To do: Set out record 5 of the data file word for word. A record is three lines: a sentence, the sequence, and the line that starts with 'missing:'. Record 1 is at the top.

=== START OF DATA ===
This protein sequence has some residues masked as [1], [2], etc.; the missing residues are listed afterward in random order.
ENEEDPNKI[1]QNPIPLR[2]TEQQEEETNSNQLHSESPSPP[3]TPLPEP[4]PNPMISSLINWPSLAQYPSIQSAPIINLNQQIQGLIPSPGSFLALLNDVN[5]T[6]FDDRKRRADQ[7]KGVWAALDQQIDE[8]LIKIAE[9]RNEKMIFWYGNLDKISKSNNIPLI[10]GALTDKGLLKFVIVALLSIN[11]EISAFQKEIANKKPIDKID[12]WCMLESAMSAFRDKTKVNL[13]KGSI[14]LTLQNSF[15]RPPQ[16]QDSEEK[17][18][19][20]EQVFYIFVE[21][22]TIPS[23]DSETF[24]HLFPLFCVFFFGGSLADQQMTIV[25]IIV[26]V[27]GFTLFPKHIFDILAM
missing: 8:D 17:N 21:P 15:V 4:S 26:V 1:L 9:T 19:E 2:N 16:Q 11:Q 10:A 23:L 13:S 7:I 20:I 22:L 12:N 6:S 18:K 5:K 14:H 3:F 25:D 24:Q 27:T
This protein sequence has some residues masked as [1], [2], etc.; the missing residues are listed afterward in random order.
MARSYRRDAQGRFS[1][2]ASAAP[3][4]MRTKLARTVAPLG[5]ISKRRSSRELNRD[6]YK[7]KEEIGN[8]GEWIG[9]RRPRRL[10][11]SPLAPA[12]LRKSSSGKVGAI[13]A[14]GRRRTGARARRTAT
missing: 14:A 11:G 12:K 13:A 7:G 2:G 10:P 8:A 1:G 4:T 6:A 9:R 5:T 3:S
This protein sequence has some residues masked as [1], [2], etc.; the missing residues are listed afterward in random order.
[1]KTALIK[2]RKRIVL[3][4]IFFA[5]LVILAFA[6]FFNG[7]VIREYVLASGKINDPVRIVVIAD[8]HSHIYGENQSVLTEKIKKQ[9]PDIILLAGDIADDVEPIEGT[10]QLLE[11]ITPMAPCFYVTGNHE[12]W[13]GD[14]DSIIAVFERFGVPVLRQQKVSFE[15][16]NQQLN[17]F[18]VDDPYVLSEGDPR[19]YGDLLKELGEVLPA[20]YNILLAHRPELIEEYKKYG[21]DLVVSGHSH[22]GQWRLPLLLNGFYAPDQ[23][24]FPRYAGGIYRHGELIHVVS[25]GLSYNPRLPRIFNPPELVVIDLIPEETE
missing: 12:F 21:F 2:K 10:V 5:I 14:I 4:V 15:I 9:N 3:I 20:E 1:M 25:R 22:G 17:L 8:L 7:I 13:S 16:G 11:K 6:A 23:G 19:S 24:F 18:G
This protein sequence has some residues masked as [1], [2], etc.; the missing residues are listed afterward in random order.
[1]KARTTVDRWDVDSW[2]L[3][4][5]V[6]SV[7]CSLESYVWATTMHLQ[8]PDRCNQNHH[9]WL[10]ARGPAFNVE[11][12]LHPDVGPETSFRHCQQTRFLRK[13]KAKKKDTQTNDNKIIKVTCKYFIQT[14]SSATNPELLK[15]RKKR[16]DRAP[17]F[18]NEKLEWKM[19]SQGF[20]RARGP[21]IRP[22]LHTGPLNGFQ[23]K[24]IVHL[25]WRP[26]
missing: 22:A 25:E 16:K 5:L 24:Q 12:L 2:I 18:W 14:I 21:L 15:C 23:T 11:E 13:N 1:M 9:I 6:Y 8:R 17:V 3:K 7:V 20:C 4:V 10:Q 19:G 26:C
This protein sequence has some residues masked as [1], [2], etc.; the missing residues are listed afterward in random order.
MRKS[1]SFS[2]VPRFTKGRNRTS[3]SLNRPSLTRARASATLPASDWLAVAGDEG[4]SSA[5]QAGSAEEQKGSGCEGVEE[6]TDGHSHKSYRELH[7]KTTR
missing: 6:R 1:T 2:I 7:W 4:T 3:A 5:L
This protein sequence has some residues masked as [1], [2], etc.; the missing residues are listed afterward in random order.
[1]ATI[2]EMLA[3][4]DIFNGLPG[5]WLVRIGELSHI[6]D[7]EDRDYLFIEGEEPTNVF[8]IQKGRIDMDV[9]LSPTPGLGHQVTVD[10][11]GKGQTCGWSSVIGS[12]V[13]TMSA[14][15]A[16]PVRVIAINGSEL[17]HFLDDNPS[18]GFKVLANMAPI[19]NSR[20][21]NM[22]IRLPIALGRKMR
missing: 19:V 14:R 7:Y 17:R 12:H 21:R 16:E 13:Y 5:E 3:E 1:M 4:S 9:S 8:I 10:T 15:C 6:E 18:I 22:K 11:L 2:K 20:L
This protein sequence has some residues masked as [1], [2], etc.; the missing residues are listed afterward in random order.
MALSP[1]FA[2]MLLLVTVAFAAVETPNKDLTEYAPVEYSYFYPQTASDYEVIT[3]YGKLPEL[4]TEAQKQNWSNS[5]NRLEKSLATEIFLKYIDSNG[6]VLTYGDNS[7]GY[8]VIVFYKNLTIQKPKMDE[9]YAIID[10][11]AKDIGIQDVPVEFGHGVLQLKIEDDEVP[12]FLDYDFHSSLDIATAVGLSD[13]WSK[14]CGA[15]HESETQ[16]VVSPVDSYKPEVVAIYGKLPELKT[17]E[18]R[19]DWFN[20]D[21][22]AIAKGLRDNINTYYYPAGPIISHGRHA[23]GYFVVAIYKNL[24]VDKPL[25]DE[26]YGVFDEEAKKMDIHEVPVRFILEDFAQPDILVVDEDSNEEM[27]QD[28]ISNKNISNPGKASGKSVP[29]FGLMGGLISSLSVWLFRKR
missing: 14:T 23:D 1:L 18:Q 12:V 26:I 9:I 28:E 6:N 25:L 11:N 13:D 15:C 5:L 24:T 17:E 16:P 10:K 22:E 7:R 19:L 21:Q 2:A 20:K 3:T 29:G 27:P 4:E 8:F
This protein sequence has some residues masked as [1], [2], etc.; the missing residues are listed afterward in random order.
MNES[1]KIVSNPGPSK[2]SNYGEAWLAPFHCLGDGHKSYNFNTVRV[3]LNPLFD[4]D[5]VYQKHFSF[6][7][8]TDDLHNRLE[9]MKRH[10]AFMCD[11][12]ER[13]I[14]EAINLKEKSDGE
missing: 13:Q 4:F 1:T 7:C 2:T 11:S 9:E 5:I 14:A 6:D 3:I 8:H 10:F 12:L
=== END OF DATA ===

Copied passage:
This protein sequence has some residues masked as [1], [2], etc.; the missing residues are listed afterward in random order.
MRKS[1]SFS[2]VPRFTKGRNRTS[3]SLNRPSLTRARASATLPASDWLAVAGDEG[4]SSA[5]QAGSAEEQKGSGCEGVEE[6]TDGHSHKSYRELH[7]KTTR
missing: 6:R 1:T 2:I 7:W 4:T 3:A 5:L